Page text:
THERE’S more to a tour of Cebu’s towns than just exploring historical sites and places of interest. One must also experience culture and tradition through the tastebuds.

Sukarap is a kind of sauce made from days-old tuba (local wine) mixed with several spices, including chili. Best paired with fried or grilled meat.


Joselito “Boboi” Costas, Cebu provincial tourism officer, knows this. He said that people are more than ever getting curious about how food in a particular place is prepared and made, paving way for a growing interest in the province’s food tourism.

I was one of the lucky ones who joined a food trip to southern Cebu, along with chefs from top hotels in Cebu City for the first “Chefs’ Food Trip” organized by the Cebu provincial government. The chefs were Chef Nestor Alcoseba Jr., (Cebu City Marriott Hotel), Chef Jade Burden (Bai Hotel), Chef Coke Semblante (Radisson Blu), and Chef Orlando Santos (Cebu Parklane International Hotel).

“We would like to show to the public especially Cebuanos, that we are here to give culinary tourism a boost. We invited chefs for them to learn and discover local homegrown products, and perhaps take inspiration for a new delicacy,” Costas explained as he briefed everyone onboard the Suroy-suroy bus.

For our first stop, we travelled all the way south to the town of Argao, 67 kilometers away from the city to get a taste of the town’s best—the three Ts—torta, tablea and tuba.

We first visited the modest house of 92-year-old tablea maker and owner of Guilang Tablea, Miguela Lanotan.

Hopping from their warehouse, where the cocoa beans are roasted and ground, to an air-conditioned room which serves as their molding station, I was able to squeeze a quick visit to Nanay Miguela in her house, located a few meters away.

She is hard of hearing due to old age, but she still remembers how her business started back in 1948.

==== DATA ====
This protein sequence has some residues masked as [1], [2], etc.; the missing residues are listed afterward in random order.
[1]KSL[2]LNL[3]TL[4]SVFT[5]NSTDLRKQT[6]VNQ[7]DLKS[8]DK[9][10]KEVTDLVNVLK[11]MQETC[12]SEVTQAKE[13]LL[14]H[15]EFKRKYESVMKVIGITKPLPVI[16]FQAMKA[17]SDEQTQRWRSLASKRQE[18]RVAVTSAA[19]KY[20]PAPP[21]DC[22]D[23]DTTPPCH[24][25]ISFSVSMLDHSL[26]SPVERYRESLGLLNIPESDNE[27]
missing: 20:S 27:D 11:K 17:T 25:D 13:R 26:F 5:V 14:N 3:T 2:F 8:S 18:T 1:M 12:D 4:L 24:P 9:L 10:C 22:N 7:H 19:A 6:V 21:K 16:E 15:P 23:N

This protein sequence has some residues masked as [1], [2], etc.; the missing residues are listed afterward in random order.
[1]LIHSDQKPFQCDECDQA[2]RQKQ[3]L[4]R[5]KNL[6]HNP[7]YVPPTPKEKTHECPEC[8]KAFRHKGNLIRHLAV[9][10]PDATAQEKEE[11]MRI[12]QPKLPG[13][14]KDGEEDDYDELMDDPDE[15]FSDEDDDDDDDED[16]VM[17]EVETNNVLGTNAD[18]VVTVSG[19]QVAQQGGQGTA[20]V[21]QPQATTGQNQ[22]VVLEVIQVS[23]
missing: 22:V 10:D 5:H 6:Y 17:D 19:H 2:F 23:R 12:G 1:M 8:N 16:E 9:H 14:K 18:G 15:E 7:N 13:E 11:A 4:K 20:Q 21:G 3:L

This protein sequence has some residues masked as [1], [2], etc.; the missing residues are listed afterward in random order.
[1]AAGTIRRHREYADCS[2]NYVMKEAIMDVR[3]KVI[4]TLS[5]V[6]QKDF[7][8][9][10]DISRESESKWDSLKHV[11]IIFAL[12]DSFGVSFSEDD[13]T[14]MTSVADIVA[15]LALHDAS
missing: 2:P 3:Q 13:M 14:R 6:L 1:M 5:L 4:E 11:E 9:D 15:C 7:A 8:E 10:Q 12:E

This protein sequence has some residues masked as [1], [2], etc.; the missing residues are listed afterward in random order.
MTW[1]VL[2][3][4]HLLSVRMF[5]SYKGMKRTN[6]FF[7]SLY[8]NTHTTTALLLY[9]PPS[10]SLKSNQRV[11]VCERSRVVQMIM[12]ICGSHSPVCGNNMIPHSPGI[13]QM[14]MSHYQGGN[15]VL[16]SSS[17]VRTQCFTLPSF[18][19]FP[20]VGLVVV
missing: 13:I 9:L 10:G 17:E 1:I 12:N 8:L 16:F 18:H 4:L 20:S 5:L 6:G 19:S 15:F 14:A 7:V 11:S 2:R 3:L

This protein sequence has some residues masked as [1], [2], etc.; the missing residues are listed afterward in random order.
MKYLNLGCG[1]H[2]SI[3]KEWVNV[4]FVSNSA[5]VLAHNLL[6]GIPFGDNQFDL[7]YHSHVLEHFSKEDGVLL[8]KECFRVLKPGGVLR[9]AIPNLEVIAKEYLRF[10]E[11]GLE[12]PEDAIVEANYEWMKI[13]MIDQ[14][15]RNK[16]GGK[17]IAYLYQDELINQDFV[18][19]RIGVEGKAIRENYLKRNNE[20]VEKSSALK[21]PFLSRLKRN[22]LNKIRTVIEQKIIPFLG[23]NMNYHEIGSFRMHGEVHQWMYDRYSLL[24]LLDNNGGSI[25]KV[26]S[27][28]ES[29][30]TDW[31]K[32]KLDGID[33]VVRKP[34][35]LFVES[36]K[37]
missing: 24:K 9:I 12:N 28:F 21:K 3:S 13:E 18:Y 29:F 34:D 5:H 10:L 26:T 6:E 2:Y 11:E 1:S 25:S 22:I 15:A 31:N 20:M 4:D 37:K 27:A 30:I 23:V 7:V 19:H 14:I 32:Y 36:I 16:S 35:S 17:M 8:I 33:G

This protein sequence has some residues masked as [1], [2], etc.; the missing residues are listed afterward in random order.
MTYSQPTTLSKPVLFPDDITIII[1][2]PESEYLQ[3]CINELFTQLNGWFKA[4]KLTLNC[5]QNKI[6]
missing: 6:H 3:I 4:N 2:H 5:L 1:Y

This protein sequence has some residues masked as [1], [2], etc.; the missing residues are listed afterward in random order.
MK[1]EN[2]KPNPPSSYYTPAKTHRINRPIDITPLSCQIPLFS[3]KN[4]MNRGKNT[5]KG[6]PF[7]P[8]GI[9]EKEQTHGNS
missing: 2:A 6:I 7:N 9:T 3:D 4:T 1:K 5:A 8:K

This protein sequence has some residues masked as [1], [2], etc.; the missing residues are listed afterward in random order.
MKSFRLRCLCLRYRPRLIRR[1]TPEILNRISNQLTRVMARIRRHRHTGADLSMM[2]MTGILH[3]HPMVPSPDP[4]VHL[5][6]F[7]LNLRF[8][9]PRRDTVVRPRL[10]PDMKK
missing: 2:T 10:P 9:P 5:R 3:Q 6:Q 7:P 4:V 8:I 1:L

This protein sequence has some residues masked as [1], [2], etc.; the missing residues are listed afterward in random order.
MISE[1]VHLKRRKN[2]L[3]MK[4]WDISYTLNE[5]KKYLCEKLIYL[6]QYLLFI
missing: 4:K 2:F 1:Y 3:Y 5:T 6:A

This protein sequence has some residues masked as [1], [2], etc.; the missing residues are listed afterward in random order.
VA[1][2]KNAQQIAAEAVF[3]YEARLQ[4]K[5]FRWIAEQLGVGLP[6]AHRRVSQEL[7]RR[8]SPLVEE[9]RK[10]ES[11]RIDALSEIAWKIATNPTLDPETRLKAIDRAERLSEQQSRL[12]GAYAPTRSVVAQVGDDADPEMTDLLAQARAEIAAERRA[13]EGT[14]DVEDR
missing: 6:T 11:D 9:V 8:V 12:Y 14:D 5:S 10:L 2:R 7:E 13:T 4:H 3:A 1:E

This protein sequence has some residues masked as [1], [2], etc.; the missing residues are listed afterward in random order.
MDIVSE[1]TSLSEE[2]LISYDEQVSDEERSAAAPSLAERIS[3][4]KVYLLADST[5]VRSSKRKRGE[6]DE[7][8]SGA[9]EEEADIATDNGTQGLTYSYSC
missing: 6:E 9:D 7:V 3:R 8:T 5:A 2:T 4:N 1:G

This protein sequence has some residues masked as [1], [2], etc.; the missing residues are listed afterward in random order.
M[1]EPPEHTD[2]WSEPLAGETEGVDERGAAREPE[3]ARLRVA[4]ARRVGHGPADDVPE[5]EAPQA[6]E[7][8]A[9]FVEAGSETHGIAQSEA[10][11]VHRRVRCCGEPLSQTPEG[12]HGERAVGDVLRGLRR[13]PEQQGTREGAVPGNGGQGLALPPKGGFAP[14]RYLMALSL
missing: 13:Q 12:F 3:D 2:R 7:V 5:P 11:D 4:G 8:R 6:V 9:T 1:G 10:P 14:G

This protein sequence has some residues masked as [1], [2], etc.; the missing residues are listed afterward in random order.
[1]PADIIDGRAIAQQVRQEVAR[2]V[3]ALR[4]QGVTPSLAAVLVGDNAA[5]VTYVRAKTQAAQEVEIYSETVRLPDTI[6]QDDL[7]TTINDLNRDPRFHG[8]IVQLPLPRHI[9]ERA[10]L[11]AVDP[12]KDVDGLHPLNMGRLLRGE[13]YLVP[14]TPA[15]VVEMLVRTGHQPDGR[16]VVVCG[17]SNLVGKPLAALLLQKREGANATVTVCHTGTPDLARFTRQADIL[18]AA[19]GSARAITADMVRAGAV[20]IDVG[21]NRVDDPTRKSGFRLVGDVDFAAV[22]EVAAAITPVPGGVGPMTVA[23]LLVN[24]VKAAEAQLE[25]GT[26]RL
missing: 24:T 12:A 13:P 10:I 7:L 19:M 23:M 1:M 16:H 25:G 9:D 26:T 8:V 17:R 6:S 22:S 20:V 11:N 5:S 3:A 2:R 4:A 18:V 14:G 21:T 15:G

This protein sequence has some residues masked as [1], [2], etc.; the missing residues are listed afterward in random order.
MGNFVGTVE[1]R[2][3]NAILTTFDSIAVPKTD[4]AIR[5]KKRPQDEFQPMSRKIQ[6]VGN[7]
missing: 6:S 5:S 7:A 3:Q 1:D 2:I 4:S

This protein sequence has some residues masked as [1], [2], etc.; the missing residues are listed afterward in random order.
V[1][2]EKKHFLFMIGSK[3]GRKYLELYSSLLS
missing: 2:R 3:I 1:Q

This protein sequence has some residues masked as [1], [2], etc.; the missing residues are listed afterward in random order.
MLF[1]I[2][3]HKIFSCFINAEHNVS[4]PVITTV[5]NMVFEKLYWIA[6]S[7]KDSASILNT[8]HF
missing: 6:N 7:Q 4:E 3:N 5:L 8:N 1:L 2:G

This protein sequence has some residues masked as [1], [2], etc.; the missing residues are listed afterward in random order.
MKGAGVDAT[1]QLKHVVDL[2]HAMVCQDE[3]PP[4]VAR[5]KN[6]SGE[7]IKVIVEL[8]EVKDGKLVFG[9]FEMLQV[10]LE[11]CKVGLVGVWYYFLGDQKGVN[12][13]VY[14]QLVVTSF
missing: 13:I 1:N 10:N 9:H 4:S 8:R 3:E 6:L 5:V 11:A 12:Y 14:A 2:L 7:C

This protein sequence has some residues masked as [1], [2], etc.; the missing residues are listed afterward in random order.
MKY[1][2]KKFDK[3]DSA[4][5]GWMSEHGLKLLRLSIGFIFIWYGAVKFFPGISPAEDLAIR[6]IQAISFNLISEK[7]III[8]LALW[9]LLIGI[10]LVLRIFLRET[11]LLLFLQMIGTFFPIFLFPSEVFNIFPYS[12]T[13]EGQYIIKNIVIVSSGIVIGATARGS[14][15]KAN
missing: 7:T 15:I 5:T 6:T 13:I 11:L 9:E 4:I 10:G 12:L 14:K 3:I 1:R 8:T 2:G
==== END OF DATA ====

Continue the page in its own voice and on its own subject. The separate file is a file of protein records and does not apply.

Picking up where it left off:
Roasted cacao beans ready for grinding. They make up the perfectly molded nibs of Guilang Tablea, which are used to make the luscious chocolate drink, “sikwate.”


It started with a few “gantang” (a measurement used back in the older times when products were measured in cups) of cocoa beans to how it eventually grew into a family business.

Tablea is defined as roasted, ground and molded nibs of fermented pure cacao beans without the added ingredients, that makes up the luscious chocolate drink or also known as the ‘’sikwate” best paired with either “puto” for Filipino breakfast, or torta, one of the town’s delicacies.

Our second stop was the backyard tuba place, Bahal Max Sukarap, owned by Rolan Sedon in Barangay Talaytay, a few minutes from the tablea house. It turned out to be the favorite part of most chefs during the trip.

Tuba is a local wine from fermented coconut sac. It is one of the main ingredients of Argao’s torta.

Aside from tuba, Bahal Max Sukarap also sells mango wine and coconut vinegars labeled Sukarap and Sulirap.

“Kulang nalang kay sud-an,” said a chef after tasting Sukarap at the cozy Chico bar.

And for our last stop, the famous torta of Argao. We went to the modest home of Jessie Magallones, where she also runs her torta-making business.

“Kung makatilaw gani mog bati nga torta, ayaw awaya ang naghimo. Sala nas tag-iya kay nag-depende nas sagol. Mas daghang itlog mas lami. Kung dili lami, gitipid mo ana,” shared Jessie as she demonstrated how to make torta.

Unlike any keeper of a homegrown delicacy recipe, Jessie wants to share her way of making Argao’s torta.

With a two-week shelf life, Jessie’s torta contains white sugar, egg yolks, melted butter, tuba, flour, and pig’s oil, which serves as the preservative of the native delicacy.

Torta has always been present in every household in the town, especially during special celebrations, like a fiesta. Its origins date back to the Spanish colonial era, when locals thought of making use of the yolk of eggs, as all the white parts were used in building the churches in the town.



Local farmers keep their produce fresh at the 6,000-square-meter demo farm of the St. Peter Academy of Alegria Foundation Incorporated SPAAFI).


After the Argao visit, we took a three-hour trip to Alegria, 57 kilometers away from the town, to visit the organic farm maintained by local farmers.

We were greeted by a downpour, as well as the smiles of farmers, who are members of St. Peter Academy of Alegria Foundation Incorporated (SPAAFI) demo farm. It sits on a 6000-square-meter lot, squeezed in between the town’s white sand beaches and abundant hills.

“Kani nga farm kay nagpamatuod nga pwede mo produce og food nga walay chemical,” said Danny Amante of SPAAFI.

The demo farm is home to organically grown vegetables like malunggay, lettuce, among others. There are also organic pigs, the manure of which are used as natural fertilizers for the vegetable garden, a process that is leading towards a healthier and safer way of farming.

Admittedly, a day tour to some of Cebu’s towns is not enough to immerse in their rich culture. But it can already provide a glimpse of what these towns can offer, especially in terms of food.

“This tour will also serve as a way to link locals to hotels, so they can have a better reach in introducing their local homegrown products,” said Costas.




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